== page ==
Virgo has a total area of 1,294 square degrees. The majority of the stars in the constellation are dull, but Spica, Virgo's dazzling blue-white star, is reasonably simple to find. The Big Dipper can be used as a guide for stargazers. Follow the handle's curvature to the southeast until you reach the brilliant star Arcturus in the Bootes constellation. Below Arcturus is another very bright star, Vega, which lies in the center of our Milky Way Galaxy.
Virgo is one of the constellations from the Southern Hemisphere that isn't visible from much of South America or Africa. However, it does appear on the western edge of the night sky over India.
Virgo is part of a trio of constellations located along the border between the southern and eastern hemispheres. They form a rough triangle with their centers at a distance of about 25 degrees north of Alpha Centauri, the brightest star in the constellation Centaurus. The three constellations are called the "Kangaroos" by astronomers because of their shape.
There are four stars in Virgo worthy of note. Spica is the brightest star in the constellation and can be seen with the naked eye during daylight hours. It is a blue-white supergiant some 26 light years away from Earth. A light year is the distance that light travels in one year: 6 trillion miles (10 trillion km). Spica has a surface temperature of about 11,000 degrees Fahrenheit (6,200 degrees Celsius).
Finding Virgo Virgo has a total area of 1,294 square degrees. Virgo, the sign of fertility and agriculture, emerges in the Northern Hemisphere during the spring and summer months and in the Southern Hemisphere during the autumn and winter months. It is located between 30°N and 20°S latitudes.
Virgo is one of the constellations of the zodiac. It was named after the Virgin Mary because medieval Christians believed that she appeared to St. Bernard on this date in 1235. Modern astronomers believe that Virgo probably wasn't the original name for this constellation but instead took on that name many years later. In fact, early maps show signs of activity in other parts of the sky besides just Virgo. They also show a constellation called Mammon (which is now part of Libra) between Virgo and Leo. This suggests that these two regions were not named at first in order of appearance but instead had names given to them by earlier observers.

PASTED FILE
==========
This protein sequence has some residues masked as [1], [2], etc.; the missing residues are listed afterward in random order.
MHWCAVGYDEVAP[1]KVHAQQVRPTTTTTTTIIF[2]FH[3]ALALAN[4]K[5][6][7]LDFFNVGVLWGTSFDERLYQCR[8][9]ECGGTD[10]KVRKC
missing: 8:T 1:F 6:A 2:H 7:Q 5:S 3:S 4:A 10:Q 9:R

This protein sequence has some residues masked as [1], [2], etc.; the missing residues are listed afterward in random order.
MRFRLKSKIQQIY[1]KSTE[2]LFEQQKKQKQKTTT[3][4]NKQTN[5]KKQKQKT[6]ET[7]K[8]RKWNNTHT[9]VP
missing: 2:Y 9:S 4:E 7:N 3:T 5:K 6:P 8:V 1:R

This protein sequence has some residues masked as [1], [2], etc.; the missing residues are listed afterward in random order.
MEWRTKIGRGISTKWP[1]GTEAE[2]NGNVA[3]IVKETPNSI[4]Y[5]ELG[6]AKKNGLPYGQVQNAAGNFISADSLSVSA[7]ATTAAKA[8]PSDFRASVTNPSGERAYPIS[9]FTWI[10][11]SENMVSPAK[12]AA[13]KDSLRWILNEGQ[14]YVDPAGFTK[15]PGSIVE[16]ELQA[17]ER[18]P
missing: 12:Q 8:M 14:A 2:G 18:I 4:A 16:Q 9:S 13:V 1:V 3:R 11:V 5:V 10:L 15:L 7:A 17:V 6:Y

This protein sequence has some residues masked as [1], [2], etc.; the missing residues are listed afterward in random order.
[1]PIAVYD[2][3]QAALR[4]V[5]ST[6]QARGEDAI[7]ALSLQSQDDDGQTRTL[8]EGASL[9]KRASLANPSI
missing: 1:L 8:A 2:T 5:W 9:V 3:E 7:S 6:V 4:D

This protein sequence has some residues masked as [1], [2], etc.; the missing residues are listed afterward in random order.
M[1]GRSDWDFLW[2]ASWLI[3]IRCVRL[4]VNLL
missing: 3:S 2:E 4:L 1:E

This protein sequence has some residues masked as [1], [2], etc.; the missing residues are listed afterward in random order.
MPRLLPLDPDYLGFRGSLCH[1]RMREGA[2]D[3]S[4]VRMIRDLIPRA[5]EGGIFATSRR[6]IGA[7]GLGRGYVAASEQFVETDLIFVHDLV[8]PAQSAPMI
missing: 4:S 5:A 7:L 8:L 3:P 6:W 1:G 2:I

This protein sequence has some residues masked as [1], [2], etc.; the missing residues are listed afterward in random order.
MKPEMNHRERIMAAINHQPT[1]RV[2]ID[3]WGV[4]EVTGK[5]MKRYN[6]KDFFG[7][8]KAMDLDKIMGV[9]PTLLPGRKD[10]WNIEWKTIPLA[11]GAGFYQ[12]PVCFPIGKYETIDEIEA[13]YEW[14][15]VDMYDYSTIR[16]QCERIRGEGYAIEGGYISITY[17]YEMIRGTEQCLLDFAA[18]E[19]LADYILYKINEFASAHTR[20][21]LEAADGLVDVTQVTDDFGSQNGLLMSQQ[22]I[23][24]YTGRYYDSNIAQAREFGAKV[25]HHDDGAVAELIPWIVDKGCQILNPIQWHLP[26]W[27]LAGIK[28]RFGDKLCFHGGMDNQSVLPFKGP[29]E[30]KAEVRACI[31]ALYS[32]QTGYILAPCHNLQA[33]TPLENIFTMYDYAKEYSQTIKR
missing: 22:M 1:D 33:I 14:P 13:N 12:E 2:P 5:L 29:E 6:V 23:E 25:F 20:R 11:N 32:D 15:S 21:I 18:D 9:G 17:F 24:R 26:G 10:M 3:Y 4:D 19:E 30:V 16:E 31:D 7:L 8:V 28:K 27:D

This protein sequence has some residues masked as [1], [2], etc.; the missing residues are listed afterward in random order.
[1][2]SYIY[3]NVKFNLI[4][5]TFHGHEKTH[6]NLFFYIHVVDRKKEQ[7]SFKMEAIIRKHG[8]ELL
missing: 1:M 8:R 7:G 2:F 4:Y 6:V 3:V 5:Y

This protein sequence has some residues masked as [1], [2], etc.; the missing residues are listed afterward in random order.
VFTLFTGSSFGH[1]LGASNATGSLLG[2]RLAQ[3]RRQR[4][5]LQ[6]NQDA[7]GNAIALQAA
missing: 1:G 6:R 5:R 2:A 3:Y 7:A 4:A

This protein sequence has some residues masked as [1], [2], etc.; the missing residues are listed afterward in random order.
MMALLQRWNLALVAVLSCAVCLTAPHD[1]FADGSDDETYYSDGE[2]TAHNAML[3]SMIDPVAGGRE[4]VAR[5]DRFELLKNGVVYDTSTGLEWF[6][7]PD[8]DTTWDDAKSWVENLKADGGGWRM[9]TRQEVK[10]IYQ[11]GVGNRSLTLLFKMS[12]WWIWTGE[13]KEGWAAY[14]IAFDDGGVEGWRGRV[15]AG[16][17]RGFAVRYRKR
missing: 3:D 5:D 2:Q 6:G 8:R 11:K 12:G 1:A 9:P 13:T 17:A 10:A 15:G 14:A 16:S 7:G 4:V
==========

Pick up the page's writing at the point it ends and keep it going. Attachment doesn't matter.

Virgo has four stars that are visible with the naked eye. These are Virgo Centauri, the center of the galaxy; Virgo A, a large elliptical galaxy; Virgo B, a small spiral galaxy; and Messier 53, a giant elliptical galaxy. M53 is a distant member of the Virgo Cluster that contains hundreds of galaxies all within a distance of 100 million light-years from our own Milky Way Galaxy.
Virgo is the second biggest constellation in the sky, encompassing 1294 square degrees of space. It may be viewed at latitudes ranging from +80 deg to -80 deg in the southern hemisphere's third quarter (SQ3).
Virgo is well known for its galaxies, such as M81, M82, and NGC 3031. But did you know that Virgo is also home to the closest black hole to our own, located in M87? Or that it contains a large number of star clusters, some very young and massive, others older and less luminous? There are even several dwarf galaxies found within Virgo's territory.
Virgo is a great place to view the night sky because of its lack of light pollution. The constellation is visible all year round, except during the winter months when it disappears below the horizon. But if you live somewhere where it gets dark early, don't worry, there are many other places in the world where you can see the stars shine bright.
Virgo is said to be ruled by the Virgin Mary. However, this claim is based on an ancient text called "The Astronomica" which references a star named Virgo Indigena. This name means "virgin native woman" and it is probably derived from one of the indigenous tribes living in Europe before the Roman invasion.
Virgo is regarded as the "spring constellation" because, while its stars may be seen on most nights of the year, they shine brightest in the evening sky during spring. Although Spica is the lone brilliant star in Virgo, it is the 16th brightest star in the night sky. The constellation can be found just before midnight in the west, with a broad band of stars stretching across the heavens from north to south.
Virgo was one of the 12 constellations used by ancient Greeks to map out the universe. It is named after the Virgin Goddess, who in addition to being the mother of humanity also represented fertility and nature. Virgo has been around since at least 400 AD and probably existed long before that. It remains a prominent constellation today even though many of the stars within it are not visible in the Northern Hemisphere due to darkness of nightfall.
In Latin, Virgo is known as "Mae Venus" which means "the Maiden". This makes sense because there is only one star that is truly visible to the naked eye in Virgo, and it's name is Spica which means "the Weaver". Spica is a binary system made up of two identical stars that circle each other every 80 years or so.
The constellation itself is shaped like a woman sitting with her legs spread wide open. The stars that make up Virgo lie near the center of this figure, with the earth located between her legs.